Community stake in windfarm will bring three times more jobs than private project, says study
The Shetland community’s stake in Viking Energy’s huge windfarm project could lead to the creation of three times more jobs than would be the case if it only received community benefit payments from a standalone developer, according to a study by economists at the University of Strathclyde.
The ownership model under which Shetland Charitable Trust (SCT) holds a 45 per cent stake in Viking Energy Ltd – a joint venture with Scottish and Southern Energy (SSE) – could lead to a mushrooming of public sector jobs in the isles, particularly in education and social care, the independent study suggests.
Research for the report, entitled “The Importance of Revenue Sharing for Local Economic Impacts of a Renewable Energy Project: A Social Accounting Matrix approach”, was funded by the Engineering and Physical Sciences Research Council (ESPRC). It is to be published in the international Regional Studies journal.
Professors Grant Allan, Peter McGregor and Kim Swales outline the differing economic impacts between the local ownership model and an alternative scenario where there would be no direct local stake but where community benefit payments would be made.
Based on the current model, the study estimates that the charitable trust stands to gain £15.3 million a year in profits after it repays debt interest on the borrowings of more than £200 million it will require to get the project up and running.
The projected profits and a raft of other figures and statistics related to the 150-turbine project are to be overhauled when Viking Energy publishes the long-awaited addendum to its environmental impact assessment. The document is expected to be published sometime in the next few weeks.
The Strathclyde academics’ findings do contain one strong caveat: the project remains a “high-risk” one because of the “high degree of regulatory uncertainty” surrounding the decision to construct the necessary £300 million grid connection cable from Shetland to mainland Scotland, without which the project would have no future.
The report notes: “Where the proposed project on Shetland may be required to finance any element of the cost of supporting a link to the UK mainland, the revenues retained locally would be likely to be diminished, possibly very significantly, with a knock-on effect upon local economic activity.”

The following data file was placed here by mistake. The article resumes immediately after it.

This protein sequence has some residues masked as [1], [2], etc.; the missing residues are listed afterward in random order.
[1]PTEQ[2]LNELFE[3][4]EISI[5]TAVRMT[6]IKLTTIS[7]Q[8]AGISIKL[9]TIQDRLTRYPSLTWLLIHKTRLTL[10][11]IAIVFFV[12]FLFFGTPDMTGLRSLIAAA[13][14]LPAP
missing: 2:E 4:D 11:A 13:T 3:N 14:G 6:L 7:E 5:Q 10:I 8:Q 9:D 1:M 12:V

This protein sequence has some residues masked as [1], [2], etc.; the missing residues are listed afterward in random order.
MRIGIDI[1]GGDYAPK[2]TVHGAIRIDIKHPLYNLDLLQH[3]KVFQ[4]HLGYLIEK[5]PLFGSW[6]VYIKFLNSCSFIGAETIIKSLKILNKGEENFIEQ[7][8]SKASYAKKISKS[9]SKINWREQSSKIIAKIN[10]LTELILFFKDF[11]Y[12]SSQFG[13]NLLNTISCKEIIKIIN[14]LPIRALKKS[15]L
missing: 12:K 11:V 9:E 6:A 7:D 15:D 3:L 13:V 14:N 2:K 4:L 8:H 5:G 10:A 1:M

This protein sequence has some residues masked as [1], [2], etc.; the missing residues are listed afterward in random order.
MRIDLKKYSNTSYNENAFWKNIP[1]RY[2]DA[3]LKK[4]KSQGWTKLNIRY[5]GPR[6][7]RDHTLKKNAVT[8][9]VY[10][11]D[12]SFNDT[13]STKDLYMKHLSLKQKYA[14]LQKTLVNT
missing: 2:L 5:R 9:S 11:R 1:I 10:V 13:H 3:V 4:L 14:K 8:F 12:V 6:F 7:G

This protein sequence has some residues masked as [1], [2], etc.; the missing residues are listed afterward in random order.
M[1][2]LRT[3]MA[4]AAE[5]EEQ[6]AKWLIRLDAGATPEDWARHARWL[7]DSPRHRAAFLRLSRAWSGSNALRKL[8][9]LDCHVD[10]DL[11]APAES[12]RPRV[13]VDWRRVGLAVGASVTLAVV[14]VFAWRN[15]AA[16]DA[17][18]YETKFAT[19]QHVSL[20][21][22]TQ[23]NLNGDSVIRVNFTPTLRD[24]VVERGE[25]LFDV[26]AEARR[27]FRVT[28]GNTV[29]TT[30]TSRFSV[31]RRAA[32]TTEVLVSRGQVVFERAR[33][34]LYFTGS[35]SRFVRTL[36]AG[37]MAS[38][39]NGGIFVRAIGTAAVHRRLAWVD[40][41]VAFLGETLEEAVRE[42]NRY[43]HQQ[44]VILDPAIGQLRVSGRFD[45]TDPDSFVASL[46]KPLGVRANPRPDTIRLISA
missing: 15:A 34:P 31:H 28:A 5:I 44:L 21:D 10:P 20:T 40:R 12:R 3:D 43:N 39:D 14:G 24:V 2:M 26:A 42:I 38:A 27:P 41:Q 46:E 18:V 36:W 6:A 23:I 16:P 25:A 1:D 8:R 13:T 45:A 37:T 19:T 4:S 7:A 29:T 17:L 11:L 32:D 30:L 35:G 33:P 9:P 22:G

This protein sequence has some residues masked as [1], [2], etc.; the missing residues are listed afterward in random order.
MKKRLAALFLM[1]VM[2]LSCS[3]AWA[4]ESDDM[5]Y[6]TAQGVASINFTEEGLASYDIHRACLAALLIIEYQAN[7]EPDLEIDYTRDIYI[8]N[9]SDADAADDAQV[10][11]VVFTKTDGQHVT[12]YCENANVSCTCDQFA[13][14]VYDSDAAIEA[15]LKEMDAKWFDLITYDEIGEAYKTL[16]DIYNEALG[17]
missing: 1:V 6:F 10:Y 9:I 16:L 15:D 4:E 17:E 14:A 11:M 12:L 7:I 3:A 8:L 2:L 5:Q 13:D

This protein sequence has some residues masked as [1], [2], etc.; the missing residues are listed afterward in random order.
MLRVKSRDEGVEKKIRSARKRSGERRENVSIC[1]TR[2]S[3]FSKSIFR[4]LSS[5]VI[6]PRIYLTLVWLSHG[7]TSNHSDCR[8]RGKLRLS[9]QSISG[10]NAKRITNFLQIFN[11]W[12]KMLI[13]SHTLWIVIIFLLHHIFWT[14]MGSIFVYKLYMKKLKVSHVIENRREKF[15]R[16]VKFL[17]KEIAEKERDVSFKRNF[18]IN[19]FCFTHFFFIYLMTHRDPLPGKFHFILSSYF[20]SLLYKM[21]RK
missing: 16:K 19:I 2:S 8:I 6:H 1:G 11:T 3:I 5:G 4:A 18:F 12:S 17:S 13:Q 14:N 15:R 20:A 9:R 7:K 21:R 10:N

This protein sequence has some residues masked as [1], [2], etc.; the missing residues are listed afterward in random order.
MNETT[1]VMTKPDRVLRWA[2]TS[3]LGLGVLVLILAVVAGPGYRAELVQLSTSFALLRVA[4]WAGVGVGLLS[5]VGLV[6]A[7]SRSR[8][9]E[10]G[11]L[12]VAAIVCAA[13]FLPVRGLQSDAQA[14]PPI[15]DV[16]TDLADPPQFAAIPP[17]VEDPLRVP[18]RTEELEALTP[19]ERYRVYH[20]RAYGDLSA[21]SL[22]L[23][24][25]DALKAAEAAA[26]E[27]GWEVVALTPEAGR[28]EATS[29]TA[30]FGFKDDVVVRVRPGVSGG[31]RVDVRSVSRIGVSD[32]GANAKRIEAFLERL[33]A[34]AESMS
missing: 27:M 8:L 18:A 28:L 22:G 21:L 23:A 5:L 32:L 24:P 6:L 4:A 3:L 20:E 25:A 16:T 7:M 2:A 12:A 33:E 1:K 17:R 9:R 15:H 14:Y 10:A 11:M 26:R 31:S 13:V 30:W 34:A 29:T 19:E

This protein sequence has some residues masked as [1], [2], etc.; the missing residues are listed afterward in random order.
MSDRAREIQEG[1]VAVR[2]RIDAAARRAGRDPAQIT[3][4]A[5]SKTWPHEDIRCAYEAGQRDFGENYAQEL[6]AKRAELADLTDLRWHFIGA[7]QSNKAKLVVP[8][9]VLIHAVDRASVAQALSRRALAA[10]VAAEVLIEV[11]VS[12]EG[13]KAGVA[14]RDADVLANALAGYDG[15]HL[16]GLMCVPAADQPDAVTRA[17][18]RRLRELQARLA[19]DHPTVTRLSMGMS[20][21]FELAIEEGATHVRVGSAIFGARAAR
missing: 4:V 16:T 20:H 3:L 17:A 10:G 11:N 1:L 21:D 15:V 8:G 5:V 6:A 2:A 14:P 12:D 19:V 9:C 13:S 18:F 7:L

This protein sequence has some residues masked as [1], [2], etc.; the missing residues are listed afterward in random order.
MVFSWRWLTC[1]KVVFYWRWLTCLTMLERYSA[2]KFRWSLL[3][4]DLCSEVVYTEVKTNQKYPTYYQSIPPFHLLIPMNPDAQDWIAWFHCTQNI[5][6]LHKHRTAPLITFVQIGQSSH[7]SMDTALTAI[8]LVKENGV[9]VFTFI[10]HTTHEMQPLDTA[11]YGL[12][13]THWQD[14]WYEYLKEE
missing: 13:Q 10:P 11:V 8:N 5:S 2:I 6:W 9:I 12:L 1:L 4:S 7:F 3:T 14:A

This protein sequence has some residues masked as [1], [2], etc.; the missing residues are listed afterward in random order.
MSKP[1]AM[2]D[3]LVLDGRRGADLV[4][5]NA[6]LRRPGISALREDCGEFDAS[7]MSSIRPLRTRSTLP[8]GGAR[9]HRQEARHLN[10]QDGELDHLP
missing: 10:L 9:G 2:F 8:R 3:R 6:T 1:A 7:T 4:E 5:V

In the scenario where income from a windfarm is restricted to rent, taxes and community benefit payments, the academics estimate that Shetland Islands Council would receive £1.3 million a year, with a further £200,000 a year going to local households and £1.72 million going into the charitable trust’s coffers in benefit payments. That would leave the community £3.3 million a year better off and would create an additional 270 full-time equivalent jobs.
By contrast, they calculate that income to the charitable trust of £31 million (excluding £3.44 million which would go to the directors of Shetland Aerogenerators, who hold a five per cent stake in Viking Energy Ltd) would leave a profit of £15.3 million after annual debt repayment charges estimated at £15.7 million are factored in.
Rental payments to the council and householders would remain the same under the charitable trust ownership model, meaning that a total of £16.86 million would remain within the Shetland economy. The report estimates that, on top of direct employment of 54 full-time equivalent posts, an additional 831 jobs could be created, equivalent to nine per cent of the isles’ total 9,109 workforce based on 2003 figures.
Professor McGregor said: “The results are illustrative of what would happen if the revenues were all spent in the same proportions as existing local authority expenditure. Presumably this is very unlikely to happen in practice: there is likely to be some accumulation of revenues; expenditures are likely to be much more targeted than we assume. Nonetheless the results serve to illustrate the potentially very substantial impacts that such a development could have.”
He said local ownership, or part ownership, of major wind energy projects like Viking Energy can provide “substantial” income flows to local economies: “Traditionally onshore wind energy projects tend not to have strong backward linkages into the local economy since turbines are mainly imported, although local contractors will be involved during the construction phase and other jobs created thereafter.
“However, the social and economic benefits of local ownership combined with community benefit should not be underestimated and can bring very significant benefits to rural communities like Shetland.”
Commenting on the findings, Viking Energy project manager Aaron Priest said: “In 2003, Shetland Islands Council made it clear that no large-scale renewables development should take place in Shetland without the community having the opportunity to obtain a stake.
“This study validates what we inherently understood those many years ago. The unique structure of the Viking Energy project gives Shetland control over how the project might come forward and will keep the greatest benefits locally.”